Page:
California Licensed Foresters Association
The California Licensed Foresters Association, with a membership responsible for the sustained management of millions of acres of California forestland, represents the common interests of California Registered Professional Foresters.
The Association provides opportunities for continuing education and public outreach to its membership, which includes professionals affiliated with government agencies, private timber companies, consultants, the public, and the academic community.
Governed by an elected Board of Directors, CLFA was established in 1980 after the passage of the landmark California Professional Foresters Law.
2015 Fall Workshop
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For decades foresters have been charged with managing forests for multiple uses. This makes complete sense as forests are complex systems hosting a wide array of resources. High-quality timber products, recreation, watershed, wildlife, range and forage, fisheries, regional economic vitality, employment, and aesthetic enjoyment have been the primary focus of those multiple uses. Not too long ago, carbon sequestration has been added to the list.
Early on, managing forests for multiple uses has been grounded in science. Decisions made regarding forests are based on planning horizons of multiple human generations. Results of actions taken today persist for decades if not centuries. Because of this, the best science available must guide management decisions. Best available science consists not only of knowledge for one use, but includes knowledge available for all uses to account for their inherent interconnectedness. Actions taken to benefit one use could be at the expense of another use. I have always viewed this balancing act to be good forestry.
Over the years, members of the public have become more and more interested in the way forests are managed for multiple uses. The increased salience is rightfully realized as many of the values offered by forests are public trust. Increased interest and awareness has spawned an array of Board of Forestry and Natural Resource Agency public committees and working groups created to address one use or another. These committees and working groups are generally politically charged due to their formations being reactionary to politically motivated objectives.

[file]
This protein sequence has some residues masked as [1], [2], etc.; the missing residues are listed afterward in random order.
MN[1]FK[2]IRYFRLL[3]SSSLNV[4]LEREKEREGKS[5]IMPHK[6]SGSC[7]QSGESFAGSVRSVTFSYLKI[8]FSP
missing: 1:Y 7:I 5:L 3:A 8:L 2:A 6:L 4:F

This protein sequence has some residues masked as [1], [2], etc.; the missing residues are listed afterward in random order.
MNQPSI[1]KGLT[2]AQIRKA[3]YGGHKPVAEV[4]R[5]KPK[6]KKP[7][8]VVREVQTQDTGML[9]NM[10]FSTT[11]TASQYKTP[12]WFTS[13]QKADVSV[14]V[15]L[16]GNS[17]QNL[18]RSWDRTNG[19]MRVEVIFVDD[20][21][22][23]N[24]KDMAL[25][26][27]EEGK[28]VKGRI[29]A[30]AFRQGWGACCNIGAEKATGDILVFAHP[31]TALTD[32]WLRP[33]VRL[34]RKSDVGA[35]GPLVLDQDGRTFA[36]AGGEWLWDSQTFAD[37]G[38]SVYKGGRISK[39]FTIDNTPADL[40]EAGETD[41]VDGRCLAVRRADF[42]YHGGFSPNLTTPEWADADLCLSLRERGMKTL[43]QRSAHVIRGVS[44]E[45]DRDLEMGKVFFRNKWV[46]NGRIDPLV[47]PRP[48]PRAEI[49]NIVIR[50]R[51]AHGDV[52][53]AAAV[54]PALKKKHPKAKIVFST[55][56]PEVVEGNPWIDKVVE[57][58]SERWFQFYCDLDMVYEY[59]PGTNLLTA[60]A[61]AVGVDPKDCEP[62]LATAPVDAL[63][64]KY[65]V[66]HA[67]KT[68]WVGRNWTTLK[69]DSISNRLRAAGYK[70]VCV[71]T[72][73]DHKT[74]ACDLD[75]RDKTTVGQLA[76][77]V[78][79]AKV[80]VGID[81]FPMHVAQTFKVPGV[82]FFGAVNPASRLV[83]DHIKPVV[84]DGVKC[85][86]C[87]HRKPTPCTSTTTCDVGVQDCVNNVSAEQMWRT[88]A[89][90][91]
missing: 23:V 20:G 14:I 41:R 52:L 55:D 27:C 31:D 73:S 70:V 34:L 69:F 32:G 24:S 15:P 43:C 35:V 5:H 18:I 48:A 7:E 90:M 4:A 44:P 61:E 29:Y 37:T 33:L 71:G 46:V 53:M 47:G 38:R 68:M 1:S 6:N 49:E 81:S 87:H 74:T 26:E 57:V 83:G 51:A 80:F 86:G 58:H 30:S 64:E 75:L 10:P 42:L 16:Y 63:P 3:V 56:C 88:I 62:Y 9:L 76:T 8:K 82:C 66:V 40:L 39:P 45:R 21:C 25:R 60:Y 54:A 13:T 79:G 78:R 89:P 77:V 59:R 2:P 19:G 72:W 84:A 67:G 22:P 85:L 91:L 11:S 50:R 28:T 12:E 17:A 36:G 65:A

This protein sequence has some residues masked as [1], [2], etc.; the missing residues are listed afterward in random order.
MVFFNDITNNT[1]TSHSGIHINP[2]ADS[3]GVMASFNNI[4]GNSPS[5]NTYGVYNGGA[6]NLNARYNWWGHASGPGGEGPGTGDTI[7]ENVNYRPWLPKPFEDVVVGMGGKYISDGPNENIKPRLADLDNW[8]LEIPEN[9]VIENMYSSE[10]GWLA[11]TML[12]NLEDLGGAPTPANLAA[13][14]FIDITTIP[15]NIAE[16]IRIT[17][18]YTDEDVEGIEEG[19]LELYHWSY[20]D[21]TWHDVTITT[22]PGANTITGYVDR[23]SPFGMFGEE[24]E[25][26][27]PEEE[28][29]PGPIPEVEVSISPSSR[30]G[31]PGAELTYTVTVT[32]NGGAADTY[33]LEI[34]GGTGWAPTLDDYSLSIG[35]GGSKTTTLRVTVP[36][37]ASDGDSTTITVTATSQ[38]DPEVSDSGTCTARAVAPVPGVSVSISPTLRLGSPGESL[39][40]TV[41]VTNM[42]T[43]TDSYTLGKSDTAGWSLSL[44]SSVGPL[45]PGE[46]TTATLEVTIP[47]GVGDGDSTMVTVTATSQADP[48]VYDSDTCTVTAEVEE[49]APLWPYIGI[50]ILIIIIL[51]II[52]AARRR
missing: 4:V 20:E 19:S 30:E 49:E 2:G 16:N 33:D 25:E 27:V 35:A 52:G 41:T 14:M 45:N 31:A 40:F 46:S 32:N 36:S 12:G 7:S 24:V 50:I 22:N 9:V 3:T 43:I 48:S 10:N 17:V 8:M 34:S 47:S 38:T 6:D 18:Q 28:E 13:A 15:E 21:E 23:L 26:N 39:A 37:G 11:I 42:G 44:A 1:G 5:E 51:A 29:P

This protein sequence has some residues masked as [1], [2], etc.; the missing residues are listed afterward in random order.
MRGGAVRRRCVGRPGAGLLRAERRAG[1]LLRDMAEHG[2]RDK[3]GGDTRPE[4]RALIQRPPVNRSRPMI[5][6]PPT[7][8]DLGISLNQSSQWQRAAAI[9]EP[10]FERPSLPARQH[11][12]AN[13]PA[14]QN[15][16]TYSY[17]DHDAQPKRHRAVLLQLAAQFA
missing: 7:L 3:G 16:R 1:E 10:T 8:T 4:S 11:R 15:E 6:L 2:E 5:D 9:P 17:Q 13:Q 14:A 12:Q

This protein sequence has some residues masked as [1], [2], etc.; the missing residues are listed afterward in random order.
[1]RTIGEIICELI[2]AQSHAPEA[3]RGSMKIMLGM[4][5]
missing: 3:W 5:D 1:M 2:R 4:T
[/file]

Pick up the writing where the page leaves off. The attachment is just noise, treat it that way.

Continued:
This creates an interesting challenge for foresters. Members of the public often do not possess the years of training and experience possessed by foresters and other natural resource professionals. They are often unable to see the balancing act that is good forestry and advocate for management objectives based largely on feelings. They will advocate for management objectives that feel good irrespective of the nature of the forest and multiple uses they wish them to be applied. If committees and working groups go about their business without constant reminders of what constitutes good forestry the results could be quite undesirable. The absence of recognizing the balancing act that is good forestry results in what I now term feel-good forestry. Take for example the latest politically charged use of the forest – carbon sequestration. Emotion surrounding forests’ abilities as carbon sinks has made forests an integral component of the States greenhouse gas reduction goals. Blindly pursuing maximum carbon sequestration without consideration of forests’ multiple uses will result in feel-good forestry, not good forestry.
Carbon is not the only focus-of-the-moment, there have been others and there will be more. As stewards of the forest we have the responsibility to constantly remind people engaged in committees and working groups that good forestry is a balancing act, the question, for me at least, is how we align good forestry with feel-good forestry.